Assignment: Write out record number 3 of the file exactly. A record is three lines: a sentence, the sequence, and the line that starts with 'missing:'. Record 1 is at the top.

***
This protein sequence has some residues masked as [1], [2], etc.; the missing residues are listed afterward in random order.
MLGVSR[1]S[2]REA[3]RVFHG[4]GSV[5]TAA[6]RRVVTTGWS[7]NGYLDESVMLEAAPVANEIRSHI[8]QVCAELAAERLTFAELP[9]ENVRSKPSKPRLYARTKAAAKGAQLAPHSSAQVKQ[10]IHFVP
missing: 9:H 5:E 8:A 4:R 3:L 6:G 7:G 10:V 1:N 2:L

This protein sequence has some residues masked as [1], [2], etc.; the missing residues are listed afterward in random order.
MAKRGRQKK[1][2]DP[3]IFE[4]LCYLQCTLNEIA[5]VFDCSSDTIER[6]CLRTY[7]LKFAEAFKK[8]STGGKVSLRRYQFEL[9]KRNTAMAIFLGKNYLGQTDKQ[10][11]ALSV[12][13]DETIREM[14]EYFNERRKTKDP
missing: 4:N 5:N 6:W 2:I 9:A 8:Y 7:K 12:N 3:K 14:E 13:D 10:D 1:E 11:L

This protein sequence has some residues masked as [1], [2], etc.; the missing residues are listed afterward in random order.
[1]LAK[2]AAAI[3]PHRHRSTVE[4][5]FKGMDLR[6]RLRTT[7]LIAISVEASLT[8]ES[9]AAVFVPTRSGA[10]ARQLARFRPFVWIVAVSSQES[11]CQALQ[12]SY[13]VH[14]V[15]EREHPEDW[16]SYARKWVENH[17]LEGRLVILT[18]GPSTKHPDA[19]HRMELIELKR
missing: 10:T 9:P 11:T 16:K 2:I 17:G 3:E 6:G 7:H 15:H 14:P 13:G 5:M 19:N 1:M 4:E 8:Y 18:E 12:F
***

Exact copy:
This protein sequence has some residues masked as [1], [2], etc.; the missing residues are listed afterward in random order.
[1]LAK[2]AAAI[3]PHRHRSTVE[4][5]FKGMDLR[6]RLRTT[7]LIAISVEASLT[8]ES[9]AAVFVPTRSGA[10]ARQLARFRPFVWIVAVSSQES[11]CQALQ[12]SY[13]VH[14]V[15]EREHPEDW[16]SYARKWVENH[17]LEGRLVILT[18]GPSTKHPDA[19]HRMELIELKR
missing: 10:T 9:P 11:T 16:K 2:I 17:G 3:E 6:G 7:H 15:H 14:P 13:G 5:M 19:N 1:M 4:E 8:Y 18:E 12:F